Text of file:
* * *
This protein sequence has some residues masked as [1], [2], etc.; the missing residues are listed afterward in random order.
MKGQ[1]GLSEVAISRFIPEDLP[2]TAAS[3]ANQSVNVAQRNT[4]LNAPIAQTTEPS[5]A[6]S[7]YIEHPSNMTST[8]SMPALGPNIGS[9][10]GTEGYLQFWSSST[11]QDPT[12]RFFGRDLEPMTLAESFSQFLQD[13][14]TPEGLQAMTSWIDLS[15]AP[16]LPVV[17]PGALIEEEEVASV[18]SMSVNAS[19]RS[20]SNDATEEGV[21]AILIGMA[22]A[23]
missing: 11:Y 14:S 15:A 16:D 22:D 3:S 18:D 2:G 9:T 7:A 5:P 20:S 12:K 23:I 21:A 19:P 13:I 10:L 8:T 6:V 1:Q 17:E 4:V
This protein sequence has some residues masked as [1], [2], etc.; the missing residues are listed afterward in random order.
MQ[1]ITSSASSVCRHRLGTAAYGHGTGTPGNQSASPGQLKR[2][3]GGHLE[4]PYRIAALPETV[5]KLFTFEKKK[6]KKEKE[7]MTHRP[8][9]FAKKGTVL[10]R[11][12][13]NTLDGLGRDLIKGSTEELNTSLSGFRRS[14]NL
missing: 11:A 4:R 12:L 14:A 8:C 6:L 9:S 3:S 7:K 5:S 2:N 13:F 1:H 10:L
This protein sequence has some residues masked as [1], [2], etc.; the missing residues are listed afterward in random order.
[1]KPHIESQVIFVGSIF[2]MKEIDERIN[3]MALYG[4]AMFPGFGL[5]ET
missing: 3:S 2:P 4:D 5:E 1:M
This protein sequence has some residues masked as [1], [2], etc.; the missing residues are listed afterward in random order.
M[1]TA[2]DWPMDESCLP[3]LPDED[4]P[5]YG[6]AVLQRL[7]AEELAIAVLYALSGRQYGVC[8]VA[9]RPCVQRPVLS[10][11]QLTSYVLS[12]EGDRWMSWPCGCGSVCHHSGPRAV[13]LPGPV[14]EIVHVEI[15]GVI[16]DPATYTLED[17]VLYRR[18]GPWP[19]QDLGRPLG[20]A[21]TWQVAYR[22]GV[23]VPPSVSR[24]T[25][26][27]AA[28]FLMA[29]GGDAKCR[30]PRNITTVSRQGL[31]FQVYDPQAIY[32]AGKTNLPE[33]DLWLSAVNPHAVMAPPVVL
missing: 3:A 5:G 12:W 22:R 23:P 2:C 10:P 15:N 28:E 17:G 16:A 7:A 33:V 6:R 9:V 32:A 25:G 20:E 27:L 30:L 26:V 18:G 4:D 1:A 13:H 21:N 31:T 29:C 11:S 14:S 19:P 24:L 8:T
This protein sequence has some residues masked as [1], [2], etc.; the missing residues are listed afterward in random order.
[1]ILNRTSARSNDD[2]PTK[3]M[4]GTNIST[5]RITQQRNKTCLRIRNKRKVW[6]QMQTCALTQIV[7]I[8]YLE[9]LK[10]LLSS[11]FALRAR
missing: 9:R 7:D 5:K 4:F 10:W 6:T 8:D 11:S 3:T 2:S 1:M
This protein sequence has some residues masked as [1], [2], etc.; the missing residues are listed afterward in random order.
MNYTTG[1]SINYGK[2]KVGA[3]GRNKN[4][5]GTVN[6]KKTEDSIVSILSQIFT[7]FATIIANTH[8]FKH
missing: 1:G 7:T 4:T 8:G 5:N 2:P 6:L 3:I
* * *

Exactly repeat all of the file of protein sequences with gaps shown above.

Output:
This protein sequence has some residues masked as [1], [2], etc.; the missing residues are listed afterward in random order.
MKGQ[1]GLSEVAISRFIPEDLP[2]TAAS[3]ANQSVNVAQRNT[4]LNAPIAQTTEPS[5]A[6]S[7]YIEHPSNMTST[8]SMPALGPNIGS[9][10]GTEGYLQFWSSST[11]QDPT[12]RFFGRDLEPMTLAESFSQFLQD[13][14]TPEGLQAMTSWIDLS[15]AP[16]LPVV[17]PGALIEEEEVASV[18]SMSVNAS[19]RS[20]SNDATEEGV[21]AILIGMA[22]A[23]
missing: 11:Y 14:S 15:A 16:D 22:D 3:S 18:D 2:G 9:T 7:A 5:P 20:S 12:K 23:I 21:A 19:P 13:I 10:L 8:T 6:V 1:Q 17:E 4:V
This protein sequence has some residues masked as [1], [2], etc.; the missing residues are listed afterward in random order.
MQ[1]ITSSASSVCRHRLGTAAYGHGTGTPGNQSASPGQLKR[2][3]GGHLE[4]PYRIAALPETV[5]KLFTFEKKK[6]KKEKE[7]MTHRP[8][9]FAKKGTVL[10]R[11][12][13]NTLDGLGRDLIKGSTEELNTSLSGFRRS[14]NL
missing: 11:A 4:R 12:L 14:A 8:C 6:L 9:S 3:S 7:K 5:S 2:N 13:F 1:H 10:L
This protein sequence has some residues masked as [1], [2], etc.; the missing residues are listed afterward in random order.
[1]KPHIESQVIFVGSIF[2]MKEIDERIN[3]MALYG[4]AMFPGFGL[5]ET
missing: 3:S 2:P 4:D 5:E 1:M
This protein sequence has some residues masked as [1], [2], etc.; the missing residues are listed afterward in random order.
M[1]TA[2]DWPMDESCLP[3]LPDED[4]P[5]YG[6]AVLQRL[7]AEELAIAVLYALSGRQYGVC[8]VA[9]RPCVQRPVLS[10][11]QLTSYVLS[12]EGDRWMSWPCGCGSVCHHSGPRAV[13]LPGPV[14]EIVHVEI[15]GVI[16]DPATYTLED[17]VLYRR[18]GPWP[19]QDLGRPLG[20]A[21]TWQVAYR[22]GV[23]VPPSVSR[24]T[25][26][27]AA[28]FLMA[29]GGDAKCR[30]PRNITTVSRQGL[31]FQVYDPQAIY[32]AGKTNLPE[33]DLWLSAVNPHAVMAPPVVL
missing: 3:A 5:G 12:W 22:R 23:P 2:C 10:P 15:N 28:E 17:G 16:A 7:A 33:V 6:R 9:V 32:A 25:G 20:E 27:L 30:L 26:V 18:G 4:D 1:A 13:H 21:N 31:T 29:C 11:S 14:S 19:P 24:L 8:T
This protein sequence has some residues masked as [1], [2], etc.; the missing residues are listed afterward in random order.
[1]ILNRTSARSNDD[2]PTK[3]M[4]GTNIST[5]RITQQRNKTCLRIRNKRKVW[6]QMQTCALTQIV[7]I[8]YLE[9]LK[10]LLSS[11]FALRAR
missing: 9:R 7:D 5:K 4:F 10:W 6:T 8:D 11:S 3:T 2:S 1:M
This protein sequence has some residues masked as [1], [2], etc.; the missing residues are listed afterward in random order.
MNYTTG[1]SINYGK[2]KVGA[3]GRNKN[4][5]GTVN[6]KKTEDSIVSILSQIFT[7]FATIIANTH[8]FKH
missing: 1:G 7:T 4:T 8:G 5:N 2:P 6:L 3:I